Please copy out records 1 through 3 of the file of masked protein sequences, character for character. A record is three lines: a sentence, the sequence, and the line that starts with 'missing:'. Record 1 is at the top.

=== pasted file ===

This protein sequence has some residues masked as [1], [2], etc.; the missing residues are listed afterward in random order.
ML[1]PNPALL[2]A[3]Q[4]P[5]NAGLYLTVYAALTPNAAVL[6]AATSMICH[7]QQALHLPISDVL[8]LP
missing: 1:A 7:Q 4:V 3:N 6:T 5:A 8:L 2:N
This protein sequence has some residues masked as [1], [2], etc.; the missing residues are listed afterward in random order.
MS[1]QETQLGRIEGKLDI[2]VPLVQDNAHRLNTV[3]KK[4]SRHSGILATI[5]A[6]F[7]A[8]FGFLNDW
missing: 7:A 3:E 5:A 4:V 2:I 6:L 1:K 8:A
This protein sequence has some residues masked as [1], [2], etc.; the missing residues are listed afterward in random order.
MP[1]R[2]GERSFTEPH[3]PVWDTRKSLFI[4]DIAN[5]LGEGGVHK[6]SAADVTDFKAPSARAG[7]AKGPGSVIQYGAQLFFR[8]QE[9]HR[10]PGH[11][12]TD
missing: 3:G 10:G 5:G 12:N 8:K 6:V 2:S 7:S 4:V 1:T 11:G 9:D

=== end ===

This protein sequence has some residues masked as [1], [2], etc.; the missing residues are listed afterward in random order.
ML[1]PNPALL[2]A[3]Q[4]P[5]NAGLYLTVYAALTPNAAVL[6]AATSMICH[7]QQALHLPISDVL[8]LP
missing: 1:A 7:Q 4:V 3:N 6:T 5:A 8:L 2:N
This protein sequence has some residues masked as [1], [2], etc.; the missing residues are listed afterward in random order.
MS[1]QETQLGRIEGKLDI[2]VPLVQDNAHRLNTV[3]KK[4]SRHSGILATI[5]A[6]F[7]A[8]FGFLNDW
missing: 7:A 3:E 5:A 4:V 2:I 6:L 1:K 8:A
This protein sequence has some residues masked as [1], [2], etc.; the missing residues are listed afterward in random order.
MP[1]R[2]GERSFTEPH[3]PVWDTRKSLFI[4]DIAN[5]LGEGGVHK[6]SAADVTDFKAPSARAG[7]AKGPGSVIQYGAQLFFR[8]QE[9]HR[10]PGH[11][12]TD
missing: 3:G 10:G 5:G 12:N 8:K 6:V 2:S 7:S 4:V 1:T 11:G 9:D